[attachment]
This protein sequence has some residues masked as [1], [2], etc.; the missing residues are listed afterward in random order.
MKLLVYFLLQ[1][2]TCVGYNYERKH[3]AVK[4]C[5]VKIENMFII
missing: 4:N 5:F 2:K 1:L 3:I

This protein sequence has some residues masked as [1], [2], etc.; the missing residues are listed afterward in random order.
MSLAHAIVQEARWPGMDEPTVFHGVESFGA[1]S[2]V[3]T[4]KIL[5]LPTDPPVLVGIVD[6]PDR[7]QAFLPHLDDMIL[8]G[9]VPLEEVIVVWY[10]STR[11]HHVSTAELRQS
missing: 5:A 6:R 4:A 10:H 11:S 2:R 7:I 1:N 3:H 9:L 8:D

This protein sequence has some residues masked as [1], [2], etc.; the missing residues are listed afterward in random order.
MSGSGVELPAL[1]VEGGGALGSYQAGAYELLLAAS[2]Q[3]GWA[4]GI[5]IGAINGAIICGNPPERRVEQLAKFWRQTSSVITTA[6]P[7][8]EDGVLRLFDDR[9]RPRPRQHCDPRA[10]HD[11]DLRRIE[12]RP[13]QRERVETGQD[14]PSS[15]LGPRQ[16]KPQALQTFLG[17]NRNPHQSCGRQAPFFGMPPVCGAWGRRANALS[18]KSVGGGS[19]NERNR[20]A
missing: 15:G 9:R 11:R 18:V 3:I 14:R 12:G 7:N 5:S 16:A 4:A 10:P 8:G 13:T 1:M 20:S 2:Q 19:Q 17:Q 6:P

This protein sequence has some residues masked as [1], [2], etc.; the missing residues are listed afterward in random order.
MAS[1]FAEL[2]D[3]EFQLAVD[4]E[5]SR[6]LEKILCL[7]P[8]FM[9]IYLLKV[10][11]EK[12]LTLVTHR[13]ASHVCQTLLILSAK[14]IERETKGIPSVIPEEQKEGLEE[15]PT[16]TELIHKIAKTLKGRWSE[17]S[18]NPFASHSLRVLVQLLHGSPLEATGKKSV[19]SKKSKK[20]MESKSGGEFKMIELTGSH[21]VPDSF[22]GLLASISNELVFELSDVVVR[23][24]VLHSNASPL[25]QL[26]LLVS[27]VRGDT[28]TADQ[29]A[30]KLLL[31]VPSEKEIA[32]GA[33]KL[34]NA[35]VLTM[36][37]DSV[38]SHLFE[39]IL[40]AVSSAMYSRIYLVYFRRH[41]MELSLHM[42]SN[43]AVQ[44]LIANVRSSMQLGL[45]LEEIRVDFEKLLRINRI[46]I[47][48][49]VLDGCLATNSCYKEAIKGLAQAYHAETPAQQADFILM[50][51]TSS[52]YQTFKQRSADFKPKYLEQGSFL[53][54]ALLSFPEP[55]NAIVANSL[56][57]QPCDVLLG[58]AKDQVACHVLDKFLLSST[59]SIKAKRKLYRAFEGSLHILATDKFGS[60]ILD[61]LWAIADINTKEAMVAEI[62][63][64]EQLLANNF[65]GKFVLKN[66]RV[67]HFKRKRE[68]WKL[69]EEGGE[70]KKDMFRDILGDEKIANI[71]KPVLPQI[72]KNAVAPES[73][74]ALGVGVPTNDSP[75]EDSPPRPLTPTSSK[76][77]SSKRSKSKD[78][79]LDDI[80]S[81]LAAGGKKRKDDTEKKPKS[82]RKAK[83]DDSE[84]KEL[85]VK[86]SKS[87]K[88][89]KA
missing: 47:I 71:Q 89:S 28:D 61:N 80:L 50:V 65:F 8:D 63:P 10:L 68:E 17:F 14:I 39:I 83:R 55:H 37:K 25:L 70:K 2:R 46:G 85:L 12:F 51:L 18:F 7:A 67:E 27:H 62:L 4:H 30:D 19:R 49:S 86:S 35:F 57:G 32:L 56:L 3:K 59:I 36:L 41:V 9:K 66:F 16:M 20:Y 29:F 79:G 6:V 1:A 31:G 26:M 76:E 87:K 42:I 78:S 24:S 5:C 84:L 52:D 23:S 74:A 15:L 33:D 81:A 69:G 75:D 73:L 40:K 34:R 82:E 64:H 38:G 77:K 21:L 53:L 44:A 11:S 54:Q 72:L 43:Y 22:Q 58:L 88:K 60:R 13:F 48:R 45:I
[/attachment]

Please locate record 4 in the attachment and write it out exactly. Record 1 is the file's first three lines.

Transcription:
This protein sequence has some residues masked as [1], [2], etc.; the missing residues are listed afterward in random order.
MAS[1]FAEL[2]D[3]EFQLAVD[4]E[5]SR[6]LEKILCL[7]P[8]FM[9]IYLLKV[10][11]EK[12]LTLVTHR[13]ASHVCQTLLILSAK[14]IERETKGIPSVIPEEQKEGLEE[15]PT[16]TELIHKIAKTLKGRWSE[17]S[18]NPFASHSLRVLVQLLHGSPLEATGKKSV[19]SKKSKK[20]MESKSGGEFKMIELTGSH[21]VPDSF[22]GLLASISNELVFELSDVVVR[23][24]VLHSNASPL[25]QL[26]LLVS[27]VRGDT[28]TADQ[29]A[30]KLLL[31]VPSEKEIA[32]GA[33]KL[34]NA[35]VLTM[36][37]DSV[38]SHLFE[39]IL[40]AVSSAMYSRIYLVYFRRH[41]MELSLHM[42]SN[43]AVQ[44]LIANVRSSMQLGL[45]LEEIRVDFEKLLRINRI[46]I[47][48][49]VLDGCLATNSCYKEAIKGLAQAYHAETPAQQADFILM[50][51]TSS[52]YQTFKQRSADFKPKYLEQGSFL[53][54]ALLSFPEP[55]NAIVANSL[56][57]QPCDVLLG[58]AKDQVACHVLDKFLLSST[59]SIKAKRKLYRAFEGSLHILATDKFGS[60]ILD[61]LWAIADINTKEAMVAEI[62][63][64]EQLLANNF[65]GKFVLKN[66]RV[67]HFKRKRE[68]WKL[69]EEGGE[70]KKDMFRDILGDEKIANI[71]KPVLPQI[72]KNAVAPES[73][74]ALGVGVPTNDSP[75]EDSPPRPLTPTSSK[76][77]SSKRSKSKD[78][79]LDDI[80]S[81]LAAGGKKRKDDTEKKPKS[82]RKAK[83]DDSE[84]KEL[85]VK[86]SKS[87]K[88][89]KA
missing: 47:I 71:Q 89:S 28:D 61:N 80:L 50:V 65:F 8:D 63:P 10:L 68:E 17:F 14:I 39:I 83:R 55:H 37:K 25:L 70:K 2:R 46:G 85:L 12:F 51:L 18:F 7:A 67:E 27:H 62:L 4:H 30:D 19:R 49:S 86:S 35:F 57:G 32:L 56:L 3:K 59:I 36:L 41:V 9:K 66:F 16:M 20:Y 29:F 79:G 6:V 1:A 31:G 26:M 76:E 87:K 42:I 78:S 24:S 5:C 84:L 52:D 23:S 74:A 15:L 33:D 81:A 69:G 75:D 73:L 40:K 34:R 82:E 64:H 38:G 77:K 21:L 53:L 44:A 11:S 54:Q 72:L 43:Y 22:Q 58:L 88:K 60:R 13:F 48:R 45:I